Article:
Getting the Jump on Osteoporosis During Puberty

You may recall a government study I posted that estimated more than HALF of Americans over the age of 50 could be at a greater risk for osteoporosis and severe bone problems by 2020, just 15 years away. Those numbers drew my attention to new research on calcium and bone development that suggests efforts to prevent osteoporosis, generally considered a geriatric disease among women, could actually start before puberty.

Because most bone mass is accumulated during this phase of growth, pre-adolescence may represent the time of highest need for calcium in a female's lifetime, according to the lead researcher. Although the risk of losing bone mass is part of the aging process, having the strongest skeleton possible as a youngster can tip the balance toward better bone health in later years.

Tthe clinical trial that tracked calcium's effects on bone density in girls ages 8-13 was an extensive one (seven years). However, the treatment researchers suggested to nip bone loss before it starts -- calcium supplementation -- is problematic and unneccesary. In fact, a study I posted five years ago found a stronger connection between exercise and improved bone density among teens than taking calcium. Fact is, most patients I see are far more concerned about their calcium requirements, but not concerned they are getting enough exercise to build their bones.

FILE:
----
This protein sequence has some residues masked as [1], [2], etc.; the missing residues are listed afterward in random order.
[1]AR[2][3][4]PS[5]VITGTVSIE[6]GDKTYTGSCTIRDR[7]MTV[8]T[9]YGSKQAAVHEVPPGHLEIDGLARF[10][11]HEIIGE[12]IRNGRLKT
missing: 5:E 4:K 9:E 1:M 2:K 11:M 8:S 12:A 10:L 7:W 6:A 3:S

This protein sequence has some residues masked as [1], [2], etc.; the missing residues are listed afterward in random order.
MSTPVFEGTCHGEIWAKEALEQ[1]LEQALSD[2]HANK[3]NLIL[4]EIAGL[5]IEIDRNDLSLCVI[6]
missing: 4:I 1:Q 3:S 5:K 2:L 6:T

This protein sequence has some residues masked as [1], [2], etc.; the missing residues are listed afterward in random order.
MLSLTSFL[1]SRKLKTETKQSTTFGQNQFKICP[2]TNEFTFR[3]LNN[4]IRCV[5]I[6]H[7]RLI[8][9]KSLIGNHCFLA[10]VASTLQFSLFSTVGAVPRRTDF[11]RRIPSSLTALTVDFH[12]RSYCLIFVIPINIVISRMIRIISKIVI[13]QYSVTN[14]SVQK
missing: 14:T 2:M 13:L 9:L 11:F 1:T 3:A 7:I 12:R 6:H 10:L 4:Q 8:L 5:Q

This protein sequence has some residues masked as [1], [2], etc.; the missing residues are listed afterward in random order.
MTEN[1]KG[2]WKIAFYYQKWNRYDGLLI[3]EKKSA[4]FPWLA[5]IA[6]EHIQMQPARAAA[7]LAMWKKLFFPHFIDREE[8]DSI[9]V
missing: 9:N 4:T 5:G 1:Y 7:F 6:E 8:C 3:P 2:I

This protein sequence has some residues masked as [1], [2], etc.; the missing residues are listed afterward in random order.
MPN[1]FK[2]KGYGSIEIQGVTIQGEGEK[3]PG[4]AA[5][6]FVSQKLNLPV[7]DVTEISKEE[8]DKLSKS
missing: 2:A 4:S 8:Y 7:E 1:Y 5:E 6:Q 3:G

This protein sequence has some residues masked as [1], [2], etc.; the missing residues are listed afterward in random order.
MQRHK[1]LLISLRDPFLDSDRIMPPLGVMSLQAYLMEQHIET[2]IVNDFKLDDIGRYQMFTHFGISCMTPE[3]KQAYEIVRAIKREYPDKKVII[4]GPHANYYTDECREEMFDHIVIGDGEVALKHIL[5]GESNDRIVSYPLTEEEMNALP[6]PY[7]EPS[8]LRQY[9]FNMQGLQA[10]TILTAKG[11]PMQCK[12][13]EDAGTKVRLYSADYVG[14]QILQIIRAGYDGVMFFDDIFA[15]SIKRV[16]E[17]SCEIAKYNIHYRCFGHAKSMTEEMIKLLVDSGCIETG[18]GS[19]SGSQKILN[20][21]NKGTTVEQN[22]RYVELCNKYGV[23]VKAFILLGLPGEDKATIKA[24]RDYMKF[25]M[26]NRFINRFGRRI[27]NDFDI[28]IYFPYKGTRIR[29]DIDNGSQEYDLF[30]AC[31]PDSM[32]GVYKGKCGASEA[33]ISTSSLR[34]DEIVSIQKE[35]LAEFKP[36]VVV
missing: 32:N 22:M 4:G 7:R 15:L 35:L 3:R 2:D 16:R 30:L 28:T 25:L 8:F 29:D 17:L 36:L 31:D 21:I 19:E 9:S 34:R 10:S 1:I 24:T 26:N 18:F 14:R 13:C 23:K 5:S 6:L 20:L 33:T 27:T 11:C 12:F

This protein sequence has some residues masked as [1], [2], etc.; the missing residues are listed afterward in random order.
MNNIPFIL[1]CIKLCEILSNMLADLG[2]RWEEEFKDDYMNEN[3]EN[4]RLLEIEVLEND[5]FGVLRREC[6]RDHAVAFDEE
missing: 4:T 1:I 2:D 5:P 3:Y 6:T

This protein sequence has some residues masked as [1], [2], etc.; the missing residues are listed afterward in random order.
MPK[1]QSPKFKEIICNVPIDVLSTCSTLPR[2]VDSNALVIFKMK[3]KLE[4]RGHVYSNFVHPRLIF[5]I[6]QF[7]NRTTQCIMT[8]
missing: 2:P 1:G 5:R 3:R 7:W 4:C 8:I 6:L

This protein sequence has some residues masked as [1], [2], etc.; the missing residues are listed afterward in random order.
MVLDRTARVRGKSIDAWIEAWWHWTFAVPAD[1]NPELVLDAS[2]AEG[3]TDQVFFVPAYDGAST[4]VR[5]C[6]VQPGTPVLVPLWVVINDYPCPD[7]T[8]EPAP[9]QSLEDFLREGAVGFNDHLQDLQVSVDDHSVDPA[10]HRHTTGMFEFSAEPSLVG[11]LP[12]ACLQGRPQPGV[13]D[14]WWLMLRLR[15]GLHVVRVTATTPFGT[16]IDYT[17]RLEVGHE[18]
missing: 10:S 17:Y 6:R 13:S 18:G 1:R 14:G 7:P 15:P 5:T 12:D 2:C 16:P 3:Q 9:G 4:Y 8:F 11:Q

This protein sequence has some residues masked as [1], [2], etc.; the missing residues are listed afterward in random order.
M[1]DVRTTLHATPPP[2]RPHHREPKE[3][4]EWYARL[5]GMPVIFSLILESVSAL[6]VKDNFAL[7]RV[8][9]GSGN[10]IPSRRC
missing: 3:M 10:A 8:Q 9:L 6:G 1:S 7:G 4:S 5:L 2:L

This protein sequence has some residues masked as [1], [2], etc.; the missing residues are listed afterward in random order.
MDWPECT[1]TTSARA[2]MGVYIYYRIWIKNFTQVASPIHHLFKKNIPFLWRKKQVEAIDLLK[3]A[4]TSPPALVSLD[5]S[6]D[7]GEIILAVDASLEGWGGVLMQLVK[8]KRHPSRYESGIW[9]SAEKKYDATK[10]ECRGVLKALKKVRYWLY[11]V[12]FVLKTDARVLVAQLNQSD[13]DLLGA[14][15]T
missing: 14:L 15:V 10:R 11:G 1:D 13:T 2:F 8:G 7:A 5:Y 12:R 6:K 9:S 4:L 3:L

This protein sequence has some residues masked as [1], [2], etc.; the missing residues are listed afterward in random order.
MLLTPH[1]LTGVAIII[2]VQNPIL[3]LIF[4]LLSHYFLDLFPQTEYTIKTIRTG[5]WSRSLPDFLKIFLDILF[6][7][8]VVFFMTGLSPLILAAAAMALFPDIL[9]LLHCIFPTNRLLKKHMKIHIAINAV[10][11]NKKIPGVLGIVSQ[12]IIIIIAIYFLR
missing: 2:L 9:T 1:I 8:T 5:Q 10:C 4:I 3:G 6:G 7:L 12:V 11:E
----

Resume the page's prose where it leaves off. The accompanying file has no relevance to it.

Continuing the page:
Some healthier ways to build stronger bones:

  • Increase your intake of vegetables based on your body's unique nutritional type.
  • If you have trouble getting enough vegetables every day, I strongly encourage you to try vegetable juicing. One of the many positive qualities of vegetable juice is that it is high in vitamin K, an important contributor to bone health.
  • Take a high quality fish or cod liver oil chock full of vitamin D.

American Journal of Clinical Nutrition, Vol. 81, No. 1, 175-188, January 2005

EurekAlert January 25, 2005

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